Interseminars Spotlight: Sayak Roy

Sayak Roy is a member of the 23–24 graduate cohort for “Improvise and Intervene,” the second Interseminars project funded by the Mellon Foundation. Sayak is a Ph.D. student at the Department of Geography & GIS, and his research focuses on the emerging night geographies of Indian cities. He shares about his experiences with Interseminars below.

How has your understanding of “improvisational practice” evolved over the course of this fellowship so far?

My training as an urbanist and urban geographer framed my stance in a particular way, namely that improvisational practice belongs to the grassroots, particularly to those ordinary people who are marginalized and forced to navigate their lives with limited resources. For example, from the cities of the global south, urban residents inhabit different urban infrastructures and repurpose such infrastructure for their own use. At the start of this Interseminars journey, I held the preconceived notion that the scope of improvisational practice in this context would be rooted in artistic practice, which differed from my intellectual inheritance of grassroots improvisation.

The fulcrum of Interseminars activities has profoundly evolved my understanding of improvisational practices. It has brought scholars from different disciplines together to create a collective space for learning, unlearning, intellectual contestations, and methodological experimentation. In the past, I used to divide my understanding of improvisation into distinct silos between research and practice. Contrarily, this Interseminars project contends that improvisational practice is a seamless integration of research, theory, and practices. By seamlessly integrating different intellectual perspectives on improvisational practices, we worked on creating interdisciplinary ground for engaging with the broader issues of social justice, asking how to intervene generatively in navigating contemporary world problems. Improvisational practice requires a specific structure, preparation, and planning.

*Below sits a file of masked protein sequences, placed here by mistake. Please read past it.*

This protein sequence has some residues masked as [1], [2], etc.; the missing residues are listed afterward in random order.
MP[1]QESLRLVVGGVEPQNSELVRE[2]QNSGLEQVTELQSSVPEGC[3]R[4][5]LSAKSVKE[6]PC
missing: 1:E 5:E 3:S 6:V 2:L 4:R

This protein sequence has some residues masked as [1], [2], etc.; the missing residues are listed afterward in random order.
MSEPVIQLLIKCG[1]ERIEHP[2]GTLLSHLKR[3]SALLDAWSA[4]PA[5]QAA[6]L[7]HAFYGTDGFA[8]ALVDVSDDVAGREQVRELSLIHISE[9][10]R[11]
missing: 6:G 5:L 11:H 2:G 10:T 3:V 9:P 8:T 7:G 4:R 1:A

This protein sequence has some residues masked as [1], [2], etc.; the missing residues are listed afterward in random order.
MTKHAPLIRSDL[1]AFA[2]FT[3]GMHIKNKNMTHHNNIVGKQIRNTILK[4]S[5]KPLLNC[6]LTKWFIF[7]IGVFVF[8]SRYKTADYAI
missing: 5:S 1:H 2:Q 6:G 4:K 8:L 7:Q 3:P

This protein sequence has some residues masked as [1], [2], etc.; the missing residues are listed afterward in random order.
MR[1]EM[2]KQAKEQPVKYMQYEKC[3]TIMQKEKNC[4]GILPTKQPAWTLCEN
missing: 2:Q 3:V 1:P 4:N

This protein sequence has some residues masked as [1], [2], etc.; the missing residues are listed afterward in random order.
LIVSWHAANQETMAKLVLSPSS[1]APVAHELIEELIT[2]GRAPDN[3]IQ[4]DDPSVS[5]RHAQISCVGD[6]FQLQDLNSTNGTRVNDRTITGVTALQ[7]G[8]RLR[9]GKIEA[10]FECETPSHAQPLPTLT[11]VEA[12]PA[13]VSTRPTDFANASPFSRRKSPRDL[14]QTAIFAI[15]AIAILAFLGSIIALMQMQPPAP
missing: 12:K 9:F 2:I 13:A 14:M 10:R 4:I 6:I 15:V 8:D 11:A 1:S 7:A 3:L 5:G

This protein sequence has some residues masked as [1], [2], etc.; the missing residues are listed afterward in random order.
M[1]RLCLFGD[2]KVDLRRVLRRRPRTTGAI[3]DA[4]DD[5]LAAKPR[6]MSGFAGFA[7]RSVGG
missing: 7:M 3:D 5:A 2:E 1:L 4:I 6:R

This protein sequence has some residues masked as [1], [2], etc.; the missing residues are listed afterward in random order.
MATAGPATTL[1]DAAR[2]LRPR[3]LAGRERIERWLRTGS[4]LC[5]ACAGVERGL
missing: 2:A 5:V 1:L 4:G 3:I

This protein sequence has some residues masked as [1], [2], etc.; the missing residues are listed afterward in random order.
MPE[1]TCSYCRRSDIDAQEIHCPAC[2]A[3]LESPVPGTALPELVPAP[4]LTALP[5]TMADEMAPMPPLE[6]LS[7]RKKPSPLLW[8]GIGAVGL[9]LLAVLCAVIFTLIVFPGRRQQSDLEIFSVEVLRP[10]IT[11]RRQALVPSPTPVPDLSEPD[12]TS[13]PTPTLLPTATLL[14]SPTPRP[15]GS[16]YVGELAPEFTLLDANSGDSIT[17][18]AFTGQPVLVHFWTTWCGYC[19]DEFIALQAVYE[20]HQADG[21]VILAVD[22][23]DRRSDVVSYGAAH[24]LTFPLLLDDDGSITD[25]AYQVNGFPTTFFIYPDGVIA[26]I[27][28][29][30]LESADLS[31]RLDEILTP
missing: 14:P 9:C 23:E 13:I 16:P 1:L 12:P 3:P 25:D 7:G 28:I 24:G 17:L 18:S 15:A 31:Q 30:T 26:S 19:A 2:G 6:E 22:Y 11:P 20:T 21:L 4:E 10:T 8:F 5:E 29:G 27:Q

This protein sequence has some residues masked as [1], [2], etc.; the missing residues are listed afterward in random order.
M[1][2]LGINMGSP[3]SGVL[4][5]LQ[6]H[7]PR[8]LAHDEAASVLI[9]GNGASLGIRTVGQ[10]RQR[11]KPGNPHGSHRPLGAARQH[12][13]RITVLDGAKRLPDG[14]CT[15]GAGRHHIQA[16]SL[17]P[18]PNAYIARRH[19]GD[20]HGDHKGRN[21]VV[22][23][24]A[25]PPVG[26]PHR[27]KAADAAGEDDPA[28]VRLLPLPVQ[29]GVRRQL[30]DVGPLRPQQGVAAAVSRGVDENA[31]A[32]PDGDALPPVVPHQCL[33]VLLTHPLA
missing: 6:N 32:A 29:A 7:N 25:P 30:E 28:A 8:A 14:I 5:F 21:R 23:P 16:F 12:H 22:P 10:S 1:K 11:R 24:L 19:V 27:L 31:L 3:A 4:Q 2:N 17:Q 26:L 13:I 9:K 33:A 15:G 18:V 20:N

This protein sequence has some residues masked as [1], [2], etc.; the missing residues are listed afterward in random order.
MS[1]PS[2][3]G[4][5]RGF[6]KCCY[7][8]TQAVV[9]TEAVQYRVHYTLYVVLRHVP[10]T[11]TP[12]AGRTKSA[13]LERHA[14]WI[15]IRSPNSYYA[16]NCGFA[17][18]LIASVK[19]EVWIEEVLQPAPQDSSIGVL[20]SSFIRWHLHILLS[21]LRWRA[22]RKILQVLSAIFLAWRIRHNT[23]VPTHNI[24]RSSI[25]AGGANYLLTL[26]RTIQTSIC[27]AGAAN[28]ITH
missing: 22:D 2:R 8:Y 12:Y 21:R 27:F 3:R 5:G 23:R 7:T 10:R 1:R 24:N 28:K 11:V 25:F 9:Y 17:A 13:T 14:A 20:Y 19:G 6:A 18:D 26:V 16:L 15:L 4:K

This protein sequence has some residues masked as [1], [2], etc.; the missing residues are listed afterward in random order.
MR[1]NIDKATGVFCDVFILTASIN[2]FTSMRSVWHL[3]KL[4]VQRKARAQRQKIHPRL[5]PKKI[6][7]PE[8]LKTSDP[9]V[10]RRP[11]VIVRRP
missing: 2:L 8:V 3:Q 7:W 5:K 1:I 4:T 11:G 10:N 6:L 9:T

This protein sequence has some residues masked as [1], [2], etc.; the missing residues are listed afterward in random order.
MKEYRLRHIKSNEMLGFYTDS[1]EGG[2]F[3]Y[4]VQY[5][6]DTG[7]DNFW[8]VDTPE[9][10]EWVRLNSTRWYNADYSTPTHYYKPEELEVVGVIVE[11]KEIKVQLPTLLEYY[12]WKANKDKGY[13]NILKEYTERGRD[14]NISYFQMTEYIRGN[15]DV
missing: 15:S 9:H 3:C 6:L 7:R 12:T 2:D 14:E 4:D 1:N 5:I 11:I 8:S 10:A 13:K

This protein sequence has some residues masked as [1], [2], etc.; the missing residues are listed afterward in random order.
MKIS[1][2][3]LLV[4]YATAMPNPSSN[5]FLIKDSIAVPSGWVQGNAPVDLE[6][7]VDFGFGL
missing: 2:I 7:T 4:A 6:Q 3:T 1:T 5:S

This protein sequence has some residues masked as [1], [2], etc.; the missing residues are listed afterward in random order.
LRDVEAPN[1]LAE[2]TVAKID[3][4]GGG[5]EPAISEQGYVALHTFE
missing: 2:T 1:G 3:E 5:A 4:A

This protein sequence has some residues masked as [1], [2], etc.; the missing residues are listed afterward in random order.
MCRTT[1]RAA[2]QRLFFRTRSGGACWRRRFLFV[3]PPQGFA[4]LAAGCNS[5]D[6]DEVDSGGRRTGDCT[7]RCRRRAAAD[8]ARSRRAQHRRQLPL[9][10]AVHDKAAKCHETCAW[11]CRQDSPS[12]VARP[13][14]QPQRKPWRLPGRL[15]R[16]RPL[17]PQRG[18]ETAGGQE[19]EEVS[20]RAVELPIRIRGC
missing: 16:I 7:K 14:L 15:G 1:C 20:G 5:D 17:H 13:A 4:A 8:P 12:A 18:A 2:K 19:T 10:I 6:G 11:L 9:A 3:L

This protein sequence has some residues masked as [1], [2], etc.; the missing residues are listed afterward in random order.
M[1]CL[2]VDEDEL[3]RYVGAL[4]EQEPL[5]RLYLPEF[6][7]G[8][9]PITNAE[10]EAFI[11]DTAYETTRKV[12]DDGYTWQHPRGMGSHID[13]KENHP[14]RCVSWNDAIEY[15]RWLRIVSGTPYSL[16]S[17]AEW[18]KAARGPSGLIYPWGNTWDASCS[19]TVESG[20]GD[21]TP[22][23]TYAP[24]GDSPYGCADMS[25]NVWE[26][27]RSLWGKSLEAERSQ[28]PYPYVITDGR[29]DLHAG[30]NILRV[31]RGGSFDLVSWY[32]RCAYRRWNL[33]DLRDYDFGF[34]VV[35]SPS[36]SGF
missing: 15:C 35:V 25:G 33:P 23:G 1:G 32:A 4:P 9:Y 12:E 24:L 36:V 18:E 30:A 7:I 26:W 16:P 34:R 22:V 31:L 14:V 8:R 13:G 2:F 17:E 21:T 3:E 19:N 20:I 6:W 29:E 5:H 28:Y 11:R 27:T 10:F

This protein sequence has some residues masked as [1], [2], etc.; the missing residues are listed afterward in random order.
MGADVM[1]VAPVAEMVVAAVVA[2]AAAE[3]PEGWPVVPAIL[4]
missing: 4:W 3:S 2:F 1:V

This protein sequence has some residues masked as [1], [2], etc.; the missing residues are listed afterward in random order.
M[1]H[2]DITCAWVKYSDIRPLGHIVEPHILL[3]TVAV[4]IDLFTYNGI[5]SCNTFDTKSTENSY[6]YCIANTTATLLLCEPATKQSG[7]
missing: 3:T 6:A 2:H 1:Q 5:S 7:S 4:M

How has the Interseminars initiative impacted the way you approach your research?

All the graduate Interseminars activity sessions have expanded my methodological imagination. This Interseminars exploration of “Improvise and Intervene” has allowed me to recognize the importance of academic knowledge productions, but also to be equally invested in other forms of knowledge generated in activism, artistic practice, political organizing, and everyday survival struggles. Such scholarly entanglements of different combinations of knowledge sources have enriched the critical scope of my doctoral project.

Our conveners, Maryam Kashani, Junaid Rana, and Eli Velásquez Estrada, have been committed to subverting the traditional hierarchy of graduate seminars. Their commitment to inverting the top-down approach of instructive decision-making helps to establish a horizontal communication channel that promotes collaborative productions. This practice made me realize that enterprise research always happens in networks operationalized through continuous changes. Consequently, improvisation has emerged as a conceptual framework that couches the dynamic vitality of our cohort’s varied and interconnected functioning.

The interdisciplinary methods seminar and activity process pushed my methodological abilities to embrace different mediums in knowledge production. The multimodal approach practiced in this seminar has resurfaced my interest in the production of video vlogging. At this moment, I am working to familiarize myself with GoPro camera technologies and considering using video vlogging as an ethnographic method for my research on India’s night streets.

Can you describe a group interaction or activity from Interseminars that has been particularly memorable?

The Interseminars group activity has been intellectually enriching. I can think of three group activities: multimodal methodological experimentations, analyzing three collectives of our choice, and searching for confluence in our individual graduate research projects. In terms of group interaction, “Finding Confluence” was the one memorable activity that helped me think through the collaborative aspect of the Interseminars project. It helped me deal with tough interdisciplinary questions, and this activity aimed to find a common thread among dissonant individual research polemics. These activities have produced a great deal of intellectual exchange and stories, and I look forward to participating in our upcoming methodological experimentation workshops.

How will you bring interdisciplinary collaboration into the next phase of your graduate school experience?

In the upcoming phase of graduate school, I will be working on my doctoral project on India’s emerging night geographies. Night studies as a research cluster are inherently interdisciplinary, with scholars from urban studies, sociology, geography, history, and anthropology sharing intellectual lineage. Following these lineages and my Interseminars experience, I aim to partner with night workers, think tanks, collectives, and state agencies to explore India’s emerging nightlife in a collaborative fashion. The Interseminars Initiative taught me how to respectfully establish channels for substantive collaborations with potential partners. It is worth mentioning that this Interseminars Initiative is equally committed to intervening in contemporary world challenges. My hunch is that any intervention should have a generative capacity in the face of constantly mutating world problems. As part of my doctoral project on India’s night workers, I am considering helping night workers to unionize and plan to produce a podcast series on their routine navigating experiences.